Outline syllabus for a few sample individual topics:
    • Ignition system: Requirements and problems of altitude relight. Types of system -booster coils, high frequency, high energy and their applications.
    • Starting Systems: Electrical systems - low and high voltage, turbine systems- cartridge, iso-propyl nitrate, fuel-air, gas turbine, low pressure air and hydraulic systems and their applications.
    • Air systems: requirements, methods of cooling, pressure balancing of end loads, sealing, and applications.
    • Preliminary design of axial high pressure compressor: requirements, design criteria, preliminary design, analysis of design results, etc.
    • CFM56 engines: development history, OEM, product description, key technologies, future development, etc.
Intended learning outcomes

On successful completion of this module a student should be able to:
1. Compose a structured technical report in the form of a conference paper and a technical presentation.
2. Conduct a systematic analysis of a range of sources to identify, analyse and assess the main technologies of a key aspect of gas turbine engineering.
Report and defend the technical outcomes of the systematic analysis in the form of a conference paper and presentation.
Work effectively with others in groups to deliver a Gas Turbine Systems Symposium on the basis of a scientific conference.
Collaborate in different capacities to formulate a business/management plan to market and communicate the Engine Systems Symposium to the wider gas turbine community for encouraging the attendance of external agencies. 

Mechanical Design of Turbomachinery


    To familiarise students with the common problems associated with the mechanical design and the lifing of the major rotating components of the gas turbine engine.

    Loads/forces/stresses in gas turbine engines: The origin of loads/forces/stresses in a gas turbine engine such as loads associated with: rotational inertia, flight, precession of shafts, pressure gradient, torsion, seizure, blade release, engine mountings within the airframe and bearings. Discussion of major loadings associated with the rotating components and those within the pressure casing including components subject to heating.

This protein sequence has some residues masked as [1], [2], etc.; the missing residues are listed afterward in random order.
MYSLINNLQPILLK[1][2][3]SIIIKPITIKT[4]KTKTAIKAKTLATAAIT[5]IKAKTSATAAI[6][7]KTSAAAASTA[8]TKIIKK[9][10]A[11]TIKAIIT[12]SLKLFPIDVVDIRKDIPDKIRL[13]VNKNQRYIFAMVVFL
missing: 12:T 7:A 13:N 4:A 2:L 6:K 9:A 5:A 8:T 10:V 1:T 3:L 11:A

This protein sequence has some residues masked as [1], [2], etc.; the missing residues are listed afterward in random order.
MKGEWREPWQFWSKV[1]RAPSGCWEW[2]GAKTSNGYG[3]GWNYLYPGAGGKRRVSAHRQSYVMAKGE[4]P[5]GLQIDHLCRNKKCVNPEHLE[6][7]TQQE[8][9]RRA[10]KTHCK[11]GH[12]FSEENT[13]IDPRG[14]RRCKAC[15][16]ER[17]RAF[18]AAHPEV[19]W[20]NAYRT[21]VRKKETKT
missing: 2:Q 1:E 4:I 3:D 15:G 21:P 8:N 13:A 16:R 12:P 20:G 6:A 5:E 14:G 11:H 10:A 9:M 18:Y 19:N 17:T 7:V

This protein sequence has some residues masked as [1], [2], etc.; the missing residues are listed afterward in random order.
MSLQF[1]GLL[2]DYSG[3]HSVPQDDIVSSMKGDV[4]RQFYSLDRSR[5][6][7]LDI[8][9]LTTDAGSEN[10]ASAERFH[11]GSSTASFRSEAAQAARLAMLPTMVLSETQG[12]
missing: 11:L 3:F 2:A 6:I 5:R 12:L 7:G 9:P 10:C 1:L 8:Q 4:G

Failure criteria: Monotonic failure criteria: proof, ultimate strength of materials. Theories of failure applied to bi-axial loads. Other failure mechanisms associated with gas turbine engines including creep and fatigue. Fatigue properties including SN and RM diagrams, the effect of stress concentration, mean stress etc. Cumulative fatigue, the double Goodman diagram technique to calculate the fatigue safety factor of gas turbine components. Methods of calculating the creep life of a component using the Larson-Miller Time-Temperature parameter.

    Applications: The design of discs and blades. Illustration of the magnitude of stresses in conventional axial flow blades by means of a simple desk-top method to include the effects of leaning the blade. The stressing of axial flow discs by means of a discretised hand calculation which illustrates the distribution and relative magnitude of the working stresses within a disc. The design of flanges and bolted structures. Leakage through a flanged joint and failure from fatigue.

    Blade vibration: Resonances. Desk top techniques for calculating the low order natural frequencies of turbomachine blades. Allowances for the effects of blade twist and centrifugal stiffening. Sources of blade excitation including stationary flow disturbance, rotating stall and flutter. Derivation of the Campbell diagram from which troublesome resonances may be identified. Allowances for temperature, pre-twist and centrifugal stiffening. Methods for dealing with resonances.

    Damage Mechanisms and Lifing: Fundamentals of Creep and Fatigue damage mechanisms. Material, design and operational parameters that affect creep and fatigue. Experimental and test procedures to characterise creep and fatigue damage. Classification of Fatigue-Low Cycle and High Cycle and use of appropriate methods: Strain Vs Stress Methods. Cumulative damage assessment using cycling counting and linear damage rules -Milner Approach.  
Intended learning outcomes On successful completion of this module a student should be able to:
1. Describe and distinguish the design requirements and loads encountered by gas turbine components during normal operation; 
2. Analyse, evaluate and assess the loads, stresses, failure criteria and factors of safety used in gas turbine engines;
3. Evaluate impact of vibrations on design and operation of gas turbine;
4. Assess the creep and fatigue damage of gas turbine components based on design and operational parameters; 
5. Derive and evaluate stresses acting on blades and discs.

Propulsion Systems Performance and Integration

    To equip students with background knowledge of aircraft propulsion, component performance integration.
    The course is divided into two major components: Aircraft Engine and Component Performance and System Performance and Integration

    Aircraft Engine and Component Performance
    Three main topics are dealt with in this section: Aircraft Performance, Jet Engine Performance, Intakes and Exhaust Systems.

    • Aircraft Performance: